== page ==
As 2013 comes to a close, it is important for businesses to reflect on the highs and lows that occurred during the course of the year. Increasingly, businesses have come to realise the value that Business Intelligence (BI) technology can add to a company. BI not only increases visibility over your business processes, but also allows you to identify the weak spots and strengths, thereby enabling you to make decisions you would otherwise have had no knowledge of.
Information Week reports the following as the top 7 Business Intelligence trends for 2013:
1. Dashboard Evolve, Expand
Dashboards were rated as the top priority in the BI scorecard 2012 Successful BI Survey. Dashboards provide you with immediate visibility over business process data which would otherwise have taken valuable time and effort to compile. BI technology goes even further. allowing users the visibility over their business processes which they require by enabling them to configure their own dashboard. BI gives users more control with increased visibility.
In addition, BI technology allows integration across business processes. Warehouse software and transport software can be integrated, allowing users immediate visibility and, thereby enabling them to take quick decisions, fix problems and take opportunities as soon as they arise.
2. Self-Service BI
Information Week reports that users yearn to explore new data sets without much IT support. Therefore a need for self service BI exists.
3. Mobile Bi boosts BI Adoption
Users require IT to support Mobile Devices. IT is no longer constrained to the office and employees want the flexibility of taking IT everywhere. “Microsoft released a Windows Surface and Apple missed Wall Street Earnings Estimates.” Already IT providers realise the importance of adapting to BI technology to become mobile friendly- a taste of things to come.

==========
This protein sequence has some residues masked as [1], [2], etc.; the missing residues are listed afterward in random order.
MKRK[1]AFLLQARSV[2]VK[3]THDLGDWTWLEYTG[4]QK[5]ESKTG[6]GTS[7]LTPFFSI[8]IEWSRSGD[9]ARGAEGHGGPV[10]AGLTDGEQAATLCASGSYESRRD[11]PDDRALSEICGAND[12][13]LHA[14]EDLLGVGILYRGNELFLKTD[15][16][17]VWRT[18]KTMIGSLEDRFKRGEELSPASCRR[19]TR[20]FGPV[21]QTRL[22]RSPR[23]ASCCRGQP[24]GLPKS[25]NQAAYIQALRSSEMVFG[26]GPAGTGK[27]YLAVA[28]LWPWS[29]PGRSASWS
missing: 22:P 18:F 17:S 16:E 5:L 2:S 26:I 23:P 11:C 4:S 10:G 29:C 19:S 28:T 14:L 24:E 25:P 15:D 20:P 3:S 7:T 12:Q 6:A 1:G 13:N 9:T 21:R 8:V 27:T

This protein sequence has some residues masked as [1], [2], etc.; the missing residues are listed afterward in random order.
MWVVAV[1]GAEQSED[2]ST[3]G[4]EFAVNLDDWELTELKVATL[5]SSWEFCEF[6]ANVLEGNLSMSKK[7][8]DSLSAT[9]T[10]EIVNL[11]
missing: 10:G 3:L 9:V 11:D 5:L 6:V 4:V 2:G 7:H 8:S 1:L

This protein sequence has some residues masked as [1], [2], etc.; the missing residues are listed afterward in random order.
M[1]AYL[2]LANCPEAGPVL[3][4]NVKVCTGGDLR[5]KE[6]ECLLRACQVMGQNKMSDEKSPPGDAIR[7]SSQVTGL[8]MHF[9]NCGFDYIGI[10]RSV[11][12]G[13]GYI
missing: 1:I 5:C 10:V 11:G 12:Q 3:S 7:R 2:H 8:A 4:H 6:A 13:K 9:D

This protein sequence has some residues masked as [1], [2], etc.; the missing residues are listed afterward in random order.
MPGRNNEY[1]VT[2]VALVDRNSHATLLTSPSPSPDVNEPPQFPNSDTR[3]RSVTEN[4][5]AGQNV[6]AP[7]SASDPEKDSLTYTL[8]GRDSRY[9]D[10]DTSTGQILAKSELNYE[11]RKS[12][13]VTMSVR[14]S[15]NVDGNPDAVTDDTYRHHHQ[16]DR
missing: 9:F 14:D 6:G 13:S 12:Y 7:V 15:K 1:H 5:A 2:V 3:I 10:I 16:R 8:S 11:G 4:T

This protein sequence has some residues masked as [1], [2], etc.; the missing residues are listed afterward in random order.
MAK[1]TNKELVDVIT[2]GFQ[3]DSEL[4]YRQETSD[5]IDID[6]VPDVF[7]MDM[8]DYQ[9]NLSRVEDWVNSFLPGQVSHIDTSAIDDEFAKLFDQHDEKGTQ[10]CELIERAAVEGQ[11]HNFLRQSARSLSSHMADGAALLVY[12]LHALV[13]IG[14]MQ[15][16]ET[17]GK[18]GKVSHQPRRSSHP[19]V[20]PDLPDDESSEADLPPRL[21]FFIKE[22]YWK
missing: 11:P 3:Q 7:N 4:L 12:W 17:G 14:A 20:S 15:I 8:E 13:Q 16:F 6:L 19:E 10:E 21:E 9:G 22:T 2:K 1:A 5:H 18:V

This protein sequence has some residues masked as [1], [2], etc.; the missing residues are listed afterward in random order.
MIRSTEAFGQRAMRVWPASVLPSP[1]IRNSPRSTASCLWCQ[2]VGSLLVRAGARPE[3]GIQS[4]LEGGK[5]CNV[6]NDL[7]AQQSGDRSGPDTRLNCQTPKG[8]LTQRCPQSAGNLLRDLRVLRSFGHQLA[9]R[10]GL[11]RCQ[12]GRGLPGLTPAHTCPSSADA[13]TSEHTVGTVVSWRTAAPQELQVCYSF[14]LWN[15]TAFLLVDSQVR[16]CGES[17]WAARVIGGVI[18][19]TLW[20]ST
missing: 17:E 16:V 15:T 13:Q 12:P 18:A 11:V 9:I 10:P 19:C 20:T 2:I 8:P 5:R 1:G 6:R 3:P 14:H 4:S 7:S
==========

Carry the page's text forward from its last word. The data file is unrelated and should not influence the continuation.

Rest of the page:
4. In-Memory Goes Mainstream
Information Week noted that as In-Memory technology saw several major releases in 2012, 2013 would be an opportunity for more advancements. BI platforms with in-memory solutions increases performance by enabling enhanced access and response capabilities.
5. Big Data generating More Interest
Informationo Week notes “Big data such as Web clicks, tweets, and genomic data are critical in certain industries, such as ecommerce, gaming, advertising, and healthcare. Some associate big data only with Hadoop and with the demise of the data warehouse. However, I see Hadoop and NoSQL solutions as being only a part of the architecture for handling structured and unstructured data. The traditional data warehouse, analytic appliances and BI vendors all have roles to play here.”
6. Cloud Becomes Just another Option
According to Information Week, at the end of 2012 the cloud accounted for only 3% of total BI revenues. Security concerns seem to be the biggest barrier to BI cloud deployments. However as more people have faith in the clouds security features, BI in the cloud could provide flexibility to handle elastic workload demands.
7. BI Collaboration and Social Media
Information Week noted that BI vendors still need to realise the value that social media holds for collaboration.